Challenges and opportunities for professional growth when providing end-of-life care
Nov 06, 2015, By: Janet Storch, RN, BScN, MHSA, PhD, D.Sc. (Hon Ryerson), LLD (Hon UWO)
This is the last article in a three-part series exploring end-of-life issues from an ethical perspective. The first article focused on a capable person experiencing a natural death. The second examined situations in which the people receiving care were clearly incapable and the family wanted care to be continued in one case and stopped in the other. In this third article, I present two scenarios in which a capable individual’s wish is for assisted death.
At issue: Challenging the status quo
Maurice, a physician, had terminal brain cancer. In his final weeks, Maurice had become paralyzed, was struggling to breathe, had failing vision and hearing, and had lost control of his bodily functions. He was completely dependent on his family and attending nurses. A few days before his death, he was videotaped making a public plea for the legalization of assisted death in Canada. In the video, he called on physicians who did not support assisted death to understand his suffering and to consider that they might feel quite differently if they lived in his body for 24 hours. He lamented having lost control over his life and having no legal option to end it.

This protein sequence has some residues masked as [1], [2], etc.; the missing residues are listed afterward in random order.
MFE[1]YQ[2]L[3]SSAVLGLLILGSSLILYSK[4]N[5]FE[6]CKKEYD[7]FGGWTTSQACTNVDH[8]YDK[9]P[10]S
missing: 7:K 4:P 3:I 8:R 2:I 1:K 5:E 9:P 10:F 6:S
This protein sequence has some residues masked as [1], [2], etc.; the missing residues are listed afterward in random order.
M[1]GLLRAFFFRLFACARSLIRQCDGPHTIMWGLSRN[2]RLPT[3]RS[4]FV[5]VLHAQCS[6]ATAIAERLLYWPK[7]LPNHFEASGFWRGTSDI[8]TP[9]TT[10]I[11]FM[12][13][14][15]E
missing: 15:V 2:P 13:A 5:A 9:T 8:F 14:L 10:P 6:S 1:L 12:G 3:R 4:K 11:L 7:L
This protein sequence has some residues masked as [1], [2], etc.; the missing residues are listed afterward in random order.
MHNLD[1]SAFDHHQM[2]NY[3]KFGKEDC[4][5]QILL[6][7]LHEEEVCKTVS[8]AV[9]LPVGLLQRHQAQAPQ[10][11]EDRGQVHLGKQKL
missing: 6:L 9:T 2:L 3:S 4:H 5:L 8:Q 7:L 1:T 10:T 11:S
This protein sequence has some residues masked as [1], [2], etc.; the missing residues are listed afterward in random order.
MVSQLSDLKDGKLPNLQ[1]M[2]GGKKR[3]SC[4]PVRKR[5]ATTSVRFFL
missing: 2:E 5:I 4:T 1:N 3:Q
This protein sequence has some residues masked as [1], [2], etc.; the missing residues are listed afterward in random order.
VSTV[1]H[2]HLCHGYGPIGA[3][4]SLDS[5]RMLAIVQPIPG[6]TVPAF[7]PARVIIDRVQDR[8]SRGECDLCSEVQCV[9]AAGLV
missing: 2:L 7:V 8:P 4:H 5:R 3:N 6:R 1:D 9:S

Summary of legal and ethical aspects
The scenario is a poignant illustration of the agony that can be associated with losing one’s sense of self-determination during the course of a terminal illness. The concept of self-determination was discussed in the first article in this series (September 2015 issue); it featured Amalia, who, like Maurice, wished for a dignified death with relief from suffering. Although palliative care was the answer for her, it was not sufficient for Maurice, whose deteriorating condition was causing him unbearable pain.
This scenario is based, in part, on the case of Dr. Donald Low, a physician who captured national attention for his management of the 2003 SARS epidemic in Toronto. Low died in 2013, prior to the Supreme Court of Canada decision in Carter v. Canada (Attorney General) on physician-assisted death. Low’s suffering and plea for help to die with dignity were hard to dismiss and served as a wake-up call to all who have limited experience with the challenges of death and dying. He gave voice to those who have experienced pain, severe discomfort and suffering while dying. His situation also illustrates the fragility that patients feel.
Actions for nurses